Although David Hume (1711-1776) is widely considered a skeptic about matters of metaphysics, he is not a skeptic about morality.
Hume's philosophy is a response both to a materialistic view of the world (that everything is just matter and motion) and to moral rationalism.
If good and evil are not "out there" then they must be "in there," inside human beings, perhaps in the mind.
Hume believes that good and evil exists and locates the source of morality within human beings.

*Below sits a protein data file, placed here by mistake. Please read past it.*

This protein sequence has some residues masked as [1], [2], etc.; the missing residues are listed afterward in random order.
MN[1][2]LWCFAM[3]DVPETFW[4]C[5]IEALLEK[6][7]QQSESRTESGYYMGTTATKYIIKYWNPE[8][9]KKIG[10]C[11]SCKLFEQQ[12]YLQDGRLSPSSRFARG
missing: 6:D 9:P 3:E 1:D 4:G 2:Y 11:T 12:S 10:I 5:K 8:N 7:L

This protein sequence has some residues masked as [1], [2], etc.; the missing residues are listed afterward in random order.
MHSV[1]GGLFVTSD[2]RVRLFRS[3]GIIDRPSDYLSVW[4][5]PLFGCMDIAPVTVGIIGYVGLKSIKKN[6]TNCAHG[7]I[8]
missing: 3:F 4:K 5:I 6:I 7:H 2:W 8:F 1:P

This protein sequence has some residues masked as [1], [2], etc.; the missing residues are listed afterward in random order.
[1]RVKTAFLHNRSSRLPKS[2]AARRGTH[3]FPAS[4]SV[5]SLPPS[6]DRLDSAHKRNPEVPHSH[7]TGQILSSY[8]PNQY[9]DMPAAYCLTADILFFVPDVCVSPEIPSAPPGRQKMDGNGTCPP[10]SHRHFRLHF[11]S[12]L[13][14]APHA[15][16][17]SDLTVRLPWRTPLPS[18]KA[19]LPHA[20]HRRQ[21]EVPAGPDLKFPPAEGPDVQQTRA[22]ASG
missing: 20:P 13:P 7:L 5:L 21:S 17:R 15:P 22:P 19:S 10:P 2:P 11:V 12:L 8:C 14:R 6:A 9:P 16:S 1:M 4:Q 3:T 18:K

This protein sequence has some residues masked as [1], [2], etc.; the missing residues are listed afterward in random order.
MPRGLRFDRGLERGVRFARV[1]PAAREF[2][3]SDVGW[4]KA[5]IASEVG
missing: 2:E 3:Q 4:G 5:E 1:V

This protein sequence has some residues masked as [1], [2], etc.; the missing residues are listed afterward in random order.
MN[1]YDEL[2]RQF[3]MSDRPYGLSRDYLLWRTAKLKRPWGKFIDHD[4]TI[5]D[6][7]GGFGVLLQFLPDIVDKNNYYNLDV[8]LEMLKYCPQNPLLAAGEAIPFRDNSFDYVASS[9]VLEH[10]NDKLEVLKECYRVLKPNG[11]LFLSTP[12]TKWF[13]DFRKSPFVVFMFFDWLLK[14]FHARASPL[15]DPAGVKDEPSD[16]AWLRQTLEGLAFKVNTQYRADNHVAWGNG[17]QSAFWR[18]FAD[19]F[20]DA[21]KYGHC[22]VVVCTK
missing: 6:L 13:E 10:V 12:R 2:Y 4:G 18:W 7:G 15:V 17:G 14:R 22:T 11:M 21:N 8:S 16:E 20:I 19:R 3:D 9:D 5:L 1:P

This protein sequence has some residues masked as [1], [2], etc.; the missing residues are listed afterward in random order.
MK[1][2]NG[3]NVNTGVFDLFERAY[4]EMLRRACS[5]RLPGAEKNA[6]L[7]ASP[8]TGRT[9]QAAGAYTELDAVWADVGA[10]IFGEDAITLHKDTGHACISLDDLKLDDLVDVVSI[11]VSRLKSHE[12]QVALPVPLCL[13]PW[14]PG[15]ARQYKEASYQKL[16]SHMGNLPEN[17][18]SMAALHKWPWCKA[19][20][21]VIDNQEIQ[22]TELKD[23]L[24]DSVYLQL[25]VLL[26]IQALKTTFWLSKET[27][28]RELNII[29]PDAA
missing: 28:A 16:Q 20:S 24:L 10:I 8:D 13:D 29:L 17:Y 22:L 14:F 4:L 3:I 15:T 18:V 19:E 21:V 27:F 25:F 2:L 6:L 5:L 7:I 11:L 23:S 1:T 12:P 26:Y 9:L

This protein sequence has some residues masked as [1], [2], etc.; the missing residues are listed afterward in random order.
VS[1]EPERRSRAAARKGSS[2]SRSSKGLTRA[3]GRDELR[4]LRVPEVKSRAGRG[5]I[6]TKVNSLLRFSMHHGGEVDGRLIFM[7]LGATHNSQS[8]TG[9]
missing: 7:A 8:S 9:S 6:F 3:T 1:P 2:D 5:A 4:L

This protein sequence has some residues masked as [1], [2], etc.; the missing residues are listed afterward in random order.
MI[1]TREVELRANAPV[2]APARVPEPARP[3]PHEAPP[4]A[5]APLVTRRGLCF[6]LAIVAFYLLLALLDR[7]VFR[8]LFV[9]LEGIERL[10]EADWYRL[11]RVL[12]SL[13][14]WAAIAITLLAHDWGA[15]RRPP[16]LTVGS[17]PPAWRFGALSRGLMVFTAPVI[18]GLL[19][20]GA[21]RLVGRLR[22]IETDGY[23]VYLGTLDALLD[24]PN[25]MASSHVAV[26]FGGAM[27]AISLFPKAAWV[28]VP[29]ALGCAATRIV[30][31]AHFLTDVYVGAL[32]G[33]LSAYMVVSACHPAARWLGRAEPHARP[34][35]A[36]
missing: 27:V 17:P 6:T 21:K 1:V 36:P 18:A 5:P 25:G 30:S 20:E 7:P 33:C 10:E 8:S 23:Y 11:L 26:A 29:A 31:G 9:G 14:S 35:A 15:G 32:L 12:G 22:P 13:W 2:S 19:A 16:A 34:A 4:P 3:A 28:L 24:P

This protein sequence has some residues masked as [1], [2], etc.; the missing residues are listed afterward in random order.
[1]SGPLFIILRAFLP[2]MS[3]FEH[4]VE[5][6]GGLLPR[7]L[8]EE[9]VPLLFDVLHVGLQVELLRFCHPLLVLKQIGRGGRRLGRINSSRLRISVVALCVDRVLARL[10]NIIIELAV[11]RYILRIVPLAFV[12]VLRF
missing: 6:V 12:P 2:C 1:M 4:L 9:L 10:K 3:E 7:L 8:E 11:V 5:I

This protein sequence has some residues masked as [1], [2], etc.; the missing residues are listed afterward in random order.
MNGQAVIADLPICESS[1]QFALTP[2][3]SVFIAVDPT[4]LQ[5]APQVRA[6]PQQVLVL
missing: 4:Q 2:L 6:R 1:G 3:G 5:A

According to Hume, there are only two kinds of reason: mathematical or logical reasoning ("realtions of ideas") and empirical reasoning about the properties of material objects ("matters of fact") (Enquiry, p. 84).
The most important sentiment Hume believes to be universal is the sentiment of benevolence. Contra Hobbes, Hume believes we are all attracted by actions that benefit others.
"The epithets sociable, good-natured, humane, merciful, grateful, friendly, generous, beneficient, or their equivalents, are known in all languages, and universally express the highest merit, which human nature is capable of attaining." (Enquiry, 16-17).